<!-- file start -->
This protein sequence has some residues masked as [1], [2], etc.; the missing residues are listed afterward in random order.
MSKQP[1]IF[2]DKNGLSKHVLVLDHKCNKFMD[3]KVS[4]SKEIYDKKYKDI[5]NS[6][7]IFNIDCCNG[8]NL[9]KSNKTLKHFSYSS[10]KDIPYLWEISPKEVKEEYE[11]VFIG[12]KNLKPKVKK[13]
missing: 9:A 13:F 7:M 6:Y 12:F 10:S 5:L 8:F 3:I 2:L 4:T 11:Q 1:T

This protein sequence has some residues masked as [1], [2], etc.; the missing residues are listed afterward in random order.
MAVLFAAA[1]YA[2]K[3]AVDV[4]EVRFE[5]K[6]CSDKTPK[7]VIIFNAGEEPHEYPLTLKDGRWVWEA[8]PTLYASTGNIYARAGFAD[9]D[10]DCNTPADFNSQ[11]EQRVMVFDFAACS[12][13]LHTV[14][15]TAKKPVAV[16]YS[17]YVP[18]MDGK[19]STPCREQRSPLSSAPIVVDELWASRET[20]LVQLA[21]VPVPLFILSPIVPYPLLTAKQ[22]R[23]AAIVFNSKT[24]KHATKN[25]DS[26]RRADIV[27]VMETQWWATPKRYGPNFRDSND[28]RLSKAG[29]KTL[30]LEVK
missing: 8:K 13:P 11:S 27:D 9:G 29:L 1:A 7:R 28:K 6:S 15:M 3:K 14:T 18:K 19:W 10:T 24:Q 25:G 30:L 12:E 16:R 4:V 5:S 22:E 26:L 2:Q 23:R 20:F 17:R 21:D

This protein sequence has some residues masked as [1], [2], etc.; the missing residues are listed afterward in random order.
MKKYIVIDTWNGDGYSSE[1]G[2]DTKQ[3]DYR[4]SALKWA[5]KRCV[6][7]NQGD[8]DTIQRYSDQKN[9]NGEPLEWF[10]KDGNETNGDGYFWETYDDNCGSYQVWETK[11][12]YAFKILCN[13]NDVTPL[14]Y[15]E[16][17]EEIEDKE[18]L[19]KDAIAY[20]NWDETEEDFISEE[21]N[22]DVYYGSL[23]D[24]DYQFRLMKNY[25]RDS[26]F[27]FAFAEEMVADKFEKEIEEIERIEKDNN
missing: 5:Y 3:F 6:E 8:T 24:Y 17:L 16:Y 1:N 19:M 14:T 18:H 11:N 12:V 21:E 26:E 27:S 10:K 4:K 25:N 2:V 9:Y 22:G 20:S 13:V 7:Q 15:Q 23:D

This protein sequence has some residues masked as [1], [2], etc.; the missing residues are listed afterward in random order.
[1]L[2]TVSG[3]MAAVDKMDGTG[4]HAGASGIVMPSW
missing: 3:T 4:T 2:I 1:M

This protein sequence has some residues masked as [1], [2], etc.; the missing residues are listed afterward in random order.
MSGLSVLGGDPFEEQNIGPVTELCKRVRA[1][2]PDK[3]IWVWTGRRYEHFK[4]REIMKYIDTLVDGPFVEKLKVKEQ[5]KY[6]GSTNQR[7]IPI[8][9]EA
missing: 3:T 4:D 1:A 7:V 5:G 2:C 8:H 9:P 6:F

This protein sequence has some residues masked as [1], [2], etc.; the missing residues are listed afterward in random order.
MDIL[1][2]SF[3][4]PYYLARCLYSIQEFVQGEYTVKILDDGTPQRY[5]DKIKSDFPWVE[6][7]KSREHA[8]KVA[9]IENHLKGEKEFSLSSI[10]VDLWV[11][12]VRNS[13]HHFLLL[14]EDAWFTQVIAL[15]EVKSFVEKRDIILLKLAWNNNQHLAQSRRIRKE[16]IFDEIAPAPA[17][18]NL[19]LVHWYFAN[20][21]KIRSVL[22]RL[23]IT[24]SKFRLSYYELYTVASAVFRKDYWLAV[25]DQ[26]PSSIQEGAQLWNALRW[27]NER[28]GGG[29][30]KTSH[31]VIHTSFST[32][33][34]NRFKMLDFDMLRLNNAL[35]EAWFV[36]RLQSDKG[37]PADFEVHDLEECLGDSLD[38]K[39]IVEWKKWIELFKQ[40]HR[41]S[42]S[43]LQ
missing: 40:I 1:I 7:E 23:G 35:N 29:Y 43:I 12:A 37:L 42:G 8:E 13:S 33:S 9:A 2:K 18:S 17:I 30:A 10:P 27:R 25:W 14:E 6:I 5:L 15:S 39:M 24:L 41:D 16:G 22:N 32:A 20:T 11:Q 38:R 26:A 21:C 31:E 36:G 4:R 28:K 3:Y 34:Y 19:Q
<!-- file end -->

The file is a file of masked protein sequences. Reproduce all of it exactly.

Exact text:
This protein sequence has some residues masked as [1], [2], etc.; the missing residues are listed afterward in random order.
MSKQP[1]IF[2]DKNGLSKHVLVLDHKCNKFMD[3]KVS[4]SKEIYDKKYKDI[5]NS[6][7]IFNIDCCNG[8]NL[9]KSNKTLKHFSYSS[10]KDIPYLWEISPKEVKEEYE[11]VFIG[12]KNLKPKVKK[13]
missing: 9:A 13:F 7:M 6:Y 12:F 10:S 5:L 8:F 3:I 2:L 4:T 11:Q 1:T

This protein sequence has some residues masked as [1], [2], etc.; the missing residues are listed afterward in random order.
MAVLFAAA[1]YA[2]K[3]AVDV[4]EVRFE[5]K[6]CSDKTPK[7]VIIFNAGEEPHEYPLTLKDGRWVWEA[8]PTLYASTGNIYARAGFAD[9]D[10]DCNTPADFNSQ[11]EQRVMVFDFAACS[12][13]LHTV[14][15]TAKKPVAV[16]YS[17]YVP[18]MDGK[19]STPCREQRSPLSSAPIVVDELWASRET[20]LVQLA[21]VPVPLFILSPIVPYPLLTAKQ[22]R[23]AAIVFNSKT[24]KHATKN[25]DS[26]RRADIV[27]VMETQWWATPKRYGPNFRDSND[28]RLSKAG[29]KTL[30]LEVK
missing: 8:K 13:P 11:S 27:D 9:G 29:L 1:A 7:R 28:K 6:S 15:M 3:K 14:T 18:K 19:W 10:T 24:Q 25:G 30:L 12:E 16:R 4:V 5:S 22:E 26:L 2:Q 23:R 20:F 17:R 21:D

This protein sequence has some residues masked as [1], [2], etc.; the missing residues are listed afterward in random order.
MKKYIVIDTWNGDGYSSE[1]G[2]DTKQ[3]DYR[4]SALKWA[5]KRCV[6][7]NQGD[8]DTIQRYSDQKN[9]NGEPLEWF[10]KDGNETNGDGYFWETYDDNCGSYQVWETK[11][12]YAFKILCN[13]NDVTPL[14]Y[15]E[16][17]EEIEDKE[18]L[19]KDAIAY[20]NWDETEEDFISEE[21]N[22]DVYYGSL[23]D[24]DYQFRLMKNY[25]RDS[26]F[27]FAFAEEMVADKFEKEIEEIERIEKDNN
missing: 5:Y 3:F 6:E 8:T 24:Y 17:L 16:Y 1:N 19:M 14:T 18:H 11:N 12:V 21:E 26:E 27:S 10:K 4:K 25:N 2:V 9:Y 22:G 20:S 13:V 7:Q 15:Q 23:D

This protein sequence has some residues masked as [1], [2], etc.; the missing residues are listed afterward in random order.
[1]L[2]TVSG[3]MAAVDKMDGTG[4]HAGASGIVMPSW
missing: 3:T 4:T 2:I 1:M

This protein sequence has some residues masked as [1], [2], etc.; the missing residues are listed afterward in random order.
MSGLSVLGGDPFEEQNIGPVTELCKRVRA[1][2]PDK[3]IWVWTGRRYEHFK[4]REIMKYIDTLVDGPFVEKLKVKEQ[5]KY[6]GSTNQR[7]IPI[8][9]EA
missing: 3:T 4:D 1:A 7:V 5:G 2:C 8:H 9:P 6:F

This protein sequence has some residues masked as [1], [2], etc.; the missing residues are listed afterward in random order.
MDIL[1][2]SF[3][4]PYYLARCLYSIQEFVQGEYTVKILDDGTPQRY[5]DKIKSDFPWVE[6][7]KSREHA[8]KVA[9]IENHLKGEKEFSLSSI[10]VDLWV[11][12]VRNS[13]HHFLLL[14]EDAWFTQVIAL[15]EVKSFVEKRDIILLKLAWNNNQHLAQSRRIRKE[16]IFDEIAPAPA[17][18]NL[19]LVHWYFAN[20][21]KIRSVL[22]RL[23]IT[24]SKFRLSYYELYTVASAVFRKDYWLAV[25]DQ[26]PSSIQEGAQLWNALRW[27]NER[28]GGG[29][30]KTSH[31]VIHTSFST[32][33][34]NRFKMLDFDMLRLNNAL[35]EAWFV[36]RLQSDKG[37]PADFEVHDLEECLGDSLD[38]K[39]IVEWKKWIELFKQ[40]HR[41]S[42]S[43]LQ
missing: 40:I 1:I 7:E 23:G 35:N 29:Y 43:I 12:A 37:L 42:G 8:E 13:S 33:S 9:A 2:K 18:S 17:I 30:A 10:P 27:R 25:W 14:E 6:I 5:L 15:S 39:M 24:L 41:D 16:G 22:N 32:A 20:T 11:Q 38:R 26:A 21:C 31:E 36:G 4:R 28:K 3:Y 34:Y 19:Q